Average annual output per dairy has more than tripled in 20 years.
by Dennis Halladay, Hoard's Dairyman Western Editor
In both good times and bad, U.S. dairy producers keep cranking out more milk per herd. Here's what we mean:
In 1992, average total milk production per dairy in the U.S. was 1.15 million pounds.
In 2011, average total production per dairy was 3.81 million pounds.
Bigger herds are part of the reason; average U.S. herd size during that period soared from 75 head to 179. More milk per cow is the other part; average production jumped from 15,415 pounds per cow per year to 21,345 pounds.
For dairies both big and small, production growth on a large scale doesn't just happen. More facilities and employees don't magically appear, and the number of hours in a day doesn't change. Three times more milk per farm sounds great, but the higher costs that come with it mean greater reliance on banks and borrowing. Sooner or later, growth that averages 6.5 percent per year becomes a balloon of pressure on management. Some dairies pop.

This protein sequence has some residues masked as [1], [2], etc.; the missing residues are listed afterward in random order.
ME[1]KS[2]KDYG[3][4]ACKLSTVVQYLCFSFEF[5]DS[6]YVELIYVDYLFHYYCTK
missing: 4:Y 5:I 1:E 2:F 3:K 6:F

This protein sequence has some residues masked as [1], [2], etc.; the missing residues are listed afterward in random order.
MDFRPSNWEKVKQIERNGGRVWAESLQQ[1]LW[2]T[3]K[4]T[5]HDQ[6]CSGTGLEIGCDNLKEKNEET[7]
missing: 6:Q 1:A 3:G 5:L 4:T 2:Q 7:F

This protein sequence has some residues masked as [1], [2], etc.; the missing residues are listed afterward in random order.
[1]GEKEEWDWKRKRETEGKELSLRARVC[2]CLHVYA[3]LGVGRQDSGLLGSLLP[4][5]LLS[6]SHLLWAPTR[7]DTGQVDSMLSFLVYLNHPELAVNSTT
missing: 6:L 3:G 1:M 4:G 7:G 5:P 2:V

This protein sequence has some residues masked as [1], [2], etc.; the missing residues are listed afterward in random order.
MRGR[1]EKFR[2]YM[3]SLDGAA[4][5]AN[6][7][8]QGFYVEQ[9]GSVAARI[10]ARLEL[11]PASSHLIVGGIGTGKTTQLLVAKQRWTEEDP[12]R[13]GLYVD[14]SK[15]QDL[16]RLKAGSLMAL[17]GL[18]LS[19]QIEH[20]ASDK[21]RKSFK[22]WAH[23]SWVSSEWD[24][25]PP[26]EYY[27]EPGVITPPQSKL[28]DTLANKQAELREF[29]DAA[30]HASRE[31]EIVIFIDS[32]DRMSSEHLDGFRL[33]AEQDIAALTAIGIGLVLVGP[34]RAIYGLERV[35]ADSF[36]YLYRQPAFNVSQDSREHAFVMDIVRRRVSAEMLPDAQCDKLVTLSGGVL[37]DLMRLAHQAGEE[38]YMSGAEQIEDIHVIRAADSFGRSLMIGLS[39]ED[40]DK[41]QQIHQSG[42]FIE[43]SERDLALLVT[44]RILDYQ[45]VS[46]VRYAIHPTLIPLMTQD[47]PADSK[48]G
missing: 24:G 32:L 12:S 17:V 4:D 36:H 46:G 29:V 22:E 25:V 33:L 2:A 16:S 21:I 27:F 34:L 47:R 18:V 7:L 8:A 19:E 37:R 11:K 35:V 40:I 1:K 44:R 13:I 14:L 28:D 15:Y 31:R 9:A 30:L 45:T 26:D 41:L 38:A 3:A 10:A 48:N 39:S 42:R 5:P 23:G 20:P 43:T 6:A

Compared to the West, by the way, the rest of the county is hardly growing at all. Since 1992 average milk production per year per herd in the Midwest has almost tripled. In the Southeast it has doubled. In the Northeast it has almost doubled. In the West, however, it is almost six times higher. No individual state comes even remotely close to Idaho, where average production per year has increased more than 11-fold.
Even for herds that have always tended to be big, a many-fold increase in production presents huge growing pains. As the financial crises of 2009 and 2012 have made clear, none are more pressing than feed do producers grow enough, is more land available, is feed available, and if it is can they afford it?
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